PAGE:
Presentation on theme: "Social Polis Social Platform on Cities and Social Cohesion www.socialpolis.eu."— Presentation transcript:
Social Polis Social Platform on Cities and Social Cohesion www.socialpolis.eu
EF4: Mobility Survey Paper Konrad Miciukiewicz & Geoff Vigar Global Urban Research Unit Newcastle University
Historical overview Chicago school Time space analyses Rise of engineering and economic methods
Social cohesion and transport Basic needs Universal service provision vs the entrepreneurial city Privatisation, marketisation and social inclusion Toward the splintered city: from individuals, to households, to communities & neighbourhoods
Exclusionary Forms (Church et al 2000) Physical: barriers in the built environment, permeability Geographic: peripherality often combined with poor public transport Facilities: dispersal of services Economic: job seeking, education Time: time poverty esp. for carers, transport policy often reveals an ‘unequal politics of time’- Urry Fear/ security: in the city, on streets and transport networks Space: deliberate & unintended exclusion of groups
Mobility rich and mobility poor Hypermobility is taken for granted among high income earners, it is “normalised and unremarkable” (Bondi and Christie 2000: 340) Contrast to small socio-spatial worlds of low income citizens Thus, “mobility is rarely recognised as an issue except in its absence” (Bondi and Christie 2000: 340) Class privilege is thus hidden, with low income households largely voiceless in policy and media debates While the hypermobile (often unconsciously) maintain or increase the spatio-temporal reach of their daily lives thru calls for new infrastructure and resistance to demand-side measures such as road pricing
EU Research A vast body of work from various directorates It exhibits a techno-determinism, research is often technology-led Links to cohesion agendas often implicit Partly as a consequence, but also related to (understandable) trend, the social has been displaced by the ecological in policy and research Lots of best practice without much attention to the dynamics of context, transferability etc. (altho see work under FP6 Curacao and Civitas for rare exceptions)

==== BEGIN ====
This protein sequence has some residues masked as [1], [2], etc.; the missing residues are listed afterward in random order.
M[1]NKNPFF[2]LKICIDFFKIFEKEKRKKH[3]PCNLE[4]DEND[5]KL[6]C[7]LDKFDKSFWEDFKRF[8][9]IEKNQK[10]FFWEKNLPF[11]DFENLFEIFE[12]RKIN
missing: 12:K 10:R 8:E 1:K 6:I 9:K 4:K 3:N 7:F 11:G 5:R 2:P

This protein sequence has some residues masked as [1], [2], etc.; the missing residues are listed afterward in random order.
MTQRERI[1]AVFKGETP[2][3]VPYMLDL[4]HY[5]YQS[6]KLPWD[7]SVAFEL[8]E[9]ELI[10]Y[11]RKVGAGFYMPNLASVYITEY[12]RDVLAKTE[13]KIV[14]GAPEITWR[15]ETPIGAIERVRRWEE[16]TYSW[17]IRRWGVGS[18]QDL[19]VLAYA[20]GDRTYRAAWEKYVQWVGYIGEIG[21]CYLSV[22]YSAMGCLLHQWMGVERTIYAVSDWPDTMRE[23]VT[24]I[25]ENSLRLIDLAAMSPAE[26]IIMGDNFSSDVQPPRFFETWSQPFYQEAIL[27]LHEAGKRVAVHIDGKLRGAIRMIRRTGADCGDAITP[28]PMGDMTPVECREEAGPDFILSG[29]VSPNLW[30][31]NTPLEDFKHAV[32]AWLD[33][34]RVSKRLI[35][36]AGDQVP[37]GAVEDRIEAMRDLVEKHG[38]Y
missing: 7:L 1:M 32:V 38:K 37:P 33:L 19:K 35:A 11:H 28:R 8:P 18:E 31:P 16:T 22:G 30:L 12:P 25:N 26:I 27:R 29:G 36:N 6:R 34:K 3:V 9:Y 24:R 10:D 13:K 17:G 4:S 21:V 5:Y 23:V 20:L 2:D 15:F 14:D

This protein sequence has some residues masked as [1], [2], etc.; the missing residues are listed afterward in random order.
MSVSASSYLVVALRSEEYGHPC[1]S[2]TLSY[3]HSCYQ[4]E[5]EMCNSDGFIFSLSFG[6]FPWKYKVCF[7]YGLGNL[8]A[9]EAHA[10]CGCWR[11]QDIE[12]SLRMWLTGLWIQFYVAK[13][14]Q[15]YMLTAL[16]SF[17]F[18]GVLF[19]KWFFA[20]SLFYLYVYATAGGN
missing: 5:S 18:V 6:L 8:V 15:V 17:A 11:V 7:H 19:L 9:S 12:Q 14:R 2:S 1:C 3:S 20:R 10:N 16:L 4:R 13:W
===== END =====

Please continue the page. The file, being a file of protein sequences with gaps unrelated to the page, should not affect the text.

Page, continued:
Mobilising social cohesion in transport Low salience of social issues, and more particularly of methods that give prominence to social issues The challenge: To develop an alternative To promote it widely and build a platform Issues: Attention to context Attention to motility: and by implication to suppressed journeys, ‘time- space constraints and affordances’ Attention to the exclusionary factors present in the environment and on networks and in wider society Attention to implementation of findings and of future policies
Towards a more progressive transport policy ‘Putting social cohesion back in’: methodologically; politically: Practical extant examples: power of using principles of environmental justice, social cost auditing, accessibility auditing, assessing who benefits from policies and strategies? Ontological problems in the discipline, some attempts to over come this e.g. accessibility auditing, but even these are fixes and are not fundamental A people first, not technology first, approach in research commissioning: there are many practical initiatives, but these are currently disparate- beware the stigmatisation trap Beyond the field embedding mobility issues into wider governance processes remains problematic in many places e.g. social cost auditing features rarely.
Proposed topics 1.Understanding the role of privatisation in splintering the urban. 2.Political challenges in the implementation of cohesive policies. 3.Transferability of socially cohesive policy solutions across Europe. 4.Relationships between everyday life patterns in various spheres and social cohesion.
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